Paramount Theatre, 911 Pine, 628-0888 $18.50-$38.50 7:30 p.m. Thurs., June 7
“THE LOVE MACHINE is about . . . everything,” Sandra Bernhard says of her new show in that emphatic, ingratiatingly fabulous way of hers (she is, unsurprisingly, big on the word fabulous). “It’s about culture. It’s about music. It’s definitely in keeping with my style, but, of course, there’s always new turf to be mined all the time. So it’s definitely my style, with new, updated, fabulous observations about music.”
Bernhard’s style—swooping, profane, almost incantatory reflections on popular culture—has richly excavated that turf, turning up gems other performers might not dare touch. Watching Bernhard perform, even listening to her on the phone, you get the sense that she’s constantly catching pop culture in the act and taking barely disguised delight in telling on it.
She does a slick, perilous balancing act with the information. Her seminal late-’80s show, Without You I’m Nothing, was a dizzying piece of bone-dry wit dipped in glossy-magazine glitter—a pop confessional making fun of pop confessionals while simultaneously suggesting that, in a country dominated by Top 40 hooks, a pop confessional may be the only way to get to the truth. Surrounding her tongue-in-cheek patter with music ranging from Burt Bacharach to Prince, the tone of ironic contemplation has inspired numerous others, and even something as singular as Hedwig and the Angry Inch owes it a huge debt.
“I call myself an entertainer,” she says, when asked how she labels what she does. “In the great tradition of, I don’t know, the Rat Pack. From Sammy Davis to Shirley MacLaine to Frank Sinatra. . . . I take it one step further because I do write, and I’m obviously much more contemporary than those people.”
Obviously. Ol’ Blue Eyes, cagey as he was, would not have been capable of Bernhard’s succinct, priceless frontal assault on, say, Mariah Carey. The pop princess took a beating for her synthetic post-divorce attempt at street cred in Bernhard’s last show, I’m Still Here . . . Damn It!, and is, the performer says, the only such victim to “freak out” about it.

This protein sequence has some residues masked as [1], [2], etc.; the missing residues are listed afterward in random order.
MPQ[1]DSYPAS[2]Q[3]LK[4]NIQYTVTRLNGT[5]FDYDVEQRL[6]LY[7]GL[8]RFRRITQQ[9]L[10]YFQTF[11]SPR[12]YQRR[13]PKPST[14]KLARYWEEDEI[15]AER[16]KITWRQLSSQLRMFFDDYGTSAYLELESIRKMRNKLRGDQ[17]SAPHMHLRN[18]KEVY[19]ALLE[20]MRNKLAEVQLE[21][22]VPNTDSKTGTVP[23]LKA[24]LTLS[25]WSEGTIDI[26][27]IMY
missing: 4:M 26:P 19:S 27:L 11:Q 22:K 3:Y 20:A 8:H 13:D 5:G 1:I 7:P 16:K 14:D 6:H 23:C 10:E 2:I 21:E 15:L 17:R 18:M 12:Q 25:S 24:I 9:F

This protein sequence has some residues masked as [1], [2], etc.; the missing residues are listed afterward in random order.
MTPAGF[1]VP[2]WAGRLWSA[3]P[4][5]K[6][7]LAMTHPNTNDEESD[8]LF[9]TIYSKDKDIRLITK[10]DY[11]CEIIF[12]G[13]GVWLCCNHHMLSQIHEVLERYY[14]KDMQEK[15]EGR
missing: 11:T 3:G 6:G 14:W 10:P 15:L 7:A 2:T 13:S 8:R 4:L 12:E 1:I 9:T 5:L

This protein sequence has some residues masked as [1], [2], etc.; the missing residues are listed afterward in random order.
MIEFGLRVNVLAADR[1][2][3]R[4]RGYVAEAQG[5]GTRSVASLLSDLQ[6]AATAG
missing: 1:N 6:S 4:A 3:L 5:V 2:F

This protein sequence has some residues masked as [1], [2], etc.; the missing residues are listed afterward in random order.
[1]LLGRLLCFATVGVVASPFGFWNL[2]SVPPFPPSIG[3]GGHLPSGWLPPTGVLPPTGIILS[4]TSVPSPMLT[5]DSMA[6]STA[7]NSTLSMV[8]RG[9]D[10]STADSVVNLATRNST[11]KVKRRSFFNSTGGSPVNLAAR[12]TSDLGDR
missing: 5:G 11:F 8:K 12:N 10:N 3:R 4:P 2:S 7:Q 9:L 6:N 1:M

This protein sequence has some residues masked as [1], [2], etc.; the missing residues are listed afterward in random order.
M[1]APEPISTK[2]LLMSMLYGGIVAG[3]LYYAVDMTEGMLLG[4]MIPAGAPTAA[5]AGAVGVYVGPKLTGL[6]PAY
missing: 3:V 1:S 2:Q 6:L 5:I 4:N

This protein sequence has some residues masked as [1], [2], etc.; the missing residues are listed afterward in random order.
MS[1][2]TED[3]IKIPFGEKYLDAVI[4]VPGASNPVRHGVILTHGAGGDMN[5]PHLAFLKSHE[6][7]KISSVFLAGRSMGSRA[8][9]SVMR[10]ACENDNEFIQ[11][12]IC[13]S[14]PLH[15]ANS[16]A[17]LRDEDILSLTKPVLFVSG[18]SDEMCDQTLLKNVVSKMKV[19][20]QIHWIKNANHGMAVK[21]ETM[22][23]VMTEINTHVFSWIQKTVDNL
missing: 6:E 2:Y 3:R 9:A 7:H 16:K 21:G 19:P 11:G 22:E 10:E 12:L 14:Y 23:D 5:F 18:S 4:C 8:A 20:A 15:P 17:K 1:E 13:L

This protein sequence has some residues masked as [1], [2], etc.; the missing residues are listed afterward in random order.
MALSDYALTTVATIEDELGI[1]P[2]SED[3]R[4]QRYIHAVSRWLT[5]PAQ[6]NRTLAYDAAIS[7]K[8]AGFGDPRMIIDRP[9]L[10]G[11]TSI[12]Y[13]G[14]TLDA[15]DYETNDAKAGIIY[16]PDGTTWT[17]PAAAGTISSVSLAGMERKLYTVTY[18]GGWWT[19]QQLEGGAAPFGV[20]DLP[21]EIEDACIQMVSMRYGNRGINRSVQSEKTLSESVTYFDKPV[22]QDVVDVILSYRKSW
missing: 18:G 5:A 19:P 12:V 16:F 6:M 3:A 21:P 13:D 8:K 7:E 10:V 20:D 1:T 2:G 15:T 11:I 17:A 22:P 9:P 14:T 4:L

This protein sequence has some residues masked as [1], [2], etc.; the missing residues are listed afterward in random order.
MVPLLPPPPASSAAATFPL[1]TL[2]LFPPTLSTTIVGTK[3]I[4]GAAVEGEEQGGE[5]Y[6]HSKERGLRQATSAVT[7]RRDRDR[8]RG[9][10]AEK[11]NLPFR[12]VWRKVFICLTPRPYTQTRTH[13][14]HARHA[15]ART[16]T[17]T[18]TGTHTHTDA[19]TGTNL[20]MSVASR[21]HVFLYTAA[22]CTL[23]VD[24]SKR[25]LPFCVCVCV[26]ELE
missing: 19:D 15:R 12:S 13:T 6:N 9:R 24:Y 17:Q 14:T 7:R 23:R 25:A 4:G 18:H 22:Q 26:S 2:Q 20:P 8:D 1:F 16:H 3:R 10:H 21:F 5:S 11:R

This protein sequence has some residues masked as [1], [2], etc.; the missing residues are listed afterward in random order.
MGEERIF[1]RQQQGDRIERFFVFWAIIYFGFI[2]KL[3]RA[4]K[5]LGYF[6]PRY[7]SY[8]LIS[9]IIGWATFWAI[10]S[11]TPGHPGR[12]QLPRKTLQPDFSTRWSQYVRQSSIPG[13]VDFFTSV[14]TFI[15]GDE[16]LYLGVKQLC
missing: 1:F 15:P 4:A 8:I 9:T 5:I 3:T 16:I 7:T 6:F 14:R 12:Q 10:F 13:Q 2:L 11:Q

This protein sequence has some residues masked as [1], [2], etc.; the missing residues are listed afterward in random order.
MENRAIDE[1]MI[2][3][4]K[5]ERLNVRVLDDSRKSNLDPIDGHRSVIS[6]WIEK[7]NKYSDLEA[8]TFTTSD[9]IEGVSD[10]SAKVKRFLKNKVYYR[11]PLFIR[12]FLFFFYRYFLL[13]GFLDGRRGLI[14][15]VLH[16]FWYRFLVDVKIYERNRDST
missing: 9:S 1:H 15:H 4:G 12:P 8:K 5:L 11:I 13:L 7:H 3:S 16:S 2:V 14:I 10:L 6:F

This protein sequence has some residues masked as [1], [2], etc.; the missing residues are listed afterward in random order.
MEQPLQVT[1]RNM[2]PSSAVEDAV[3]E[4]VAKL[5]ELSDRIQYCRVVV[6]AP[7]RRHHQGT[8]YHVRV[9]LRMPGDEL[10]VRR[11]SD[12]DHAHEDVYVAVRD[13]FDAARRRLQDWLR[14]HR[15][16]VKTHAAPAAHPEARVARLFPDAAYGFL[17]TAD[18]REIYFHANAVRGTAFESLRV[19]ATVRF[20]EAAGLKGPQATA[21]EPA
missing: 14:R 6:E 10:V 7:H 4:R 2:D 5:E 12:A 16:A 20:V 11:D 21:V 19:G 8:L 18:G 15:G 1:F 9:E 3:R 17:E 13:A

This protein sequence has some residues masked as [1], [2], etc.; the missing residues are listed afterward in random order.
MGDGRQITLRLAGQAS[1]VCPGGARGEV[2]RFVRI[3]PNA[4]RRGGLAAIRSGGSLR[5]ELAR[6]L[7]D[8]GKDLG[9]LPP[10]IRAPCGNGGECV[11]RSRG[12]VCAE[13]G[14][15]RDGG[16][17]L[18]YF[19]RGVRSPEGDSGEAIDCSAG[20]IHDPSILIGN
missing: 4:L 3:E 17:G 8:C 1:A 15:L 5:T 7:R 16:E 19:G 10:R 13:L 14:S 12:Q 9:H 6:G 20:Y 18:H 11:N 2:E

“[It] was so ridiculous because I didn’t dig into anything except what I saw on MTV, which was suddenly she was hanging out with Puff Daddy,” she recalls, still a bit appalled. “She had her manager at the time call me, whom I knew. And I was just, like, ‘You gotta be kidding me. I’m not making this shit up, I’m not talking about her in any way that isn’t available to everybody.'”
IN CASE YOU missed it or aren’t one of the homosexual devotees who can do it by heart, the bit included a hysterical, politically improper impersonation of a sycophantic Carey (“Oh, I’ve got a little bit of black in me, too, Puff, I evah tell you ’bout that? Mmmmm-hmmm”), a surmise about what a real R&B diva like Mary J. Blige must think about her (“Don’t fuck with me, phony white bitch!”), and the indelicate assertion that the pop princess was “gettin’ all niggerish.”
“I think anybody black who comes to my shows gives me carte blanche to say that because I’m really coming from their place,” she says. “I’m not some cracker up there. . . . It’s so obvious that I’m a part of that culture.”
But Carey and her manager didn’t quite see it that way. “They were just upset because supposedly she’s half black,” Bernhard explains, before addressing the diva directly. “Then why are you upset? I’m saying niggerish like you would say it, honey. And it’s also a comment on white people. . . . Everybody laughed, so I must’ve hit a nerve.”
No doubt next week’s Seattle engagement will find her hitting more nerves, even if motherhood (she gave birth to a daughter in 1998) and “just a general appreciation of my life” has given her a different take on the world. The pop kaleidoscope is still a distraction but no longer everything.
“Nobody enjoys it more than I do,” she says. “It’s fun. It’s fun to be in the eye of the storm and be swirled around. But it’s also wonderful to have your feet firmly planted on the ground.”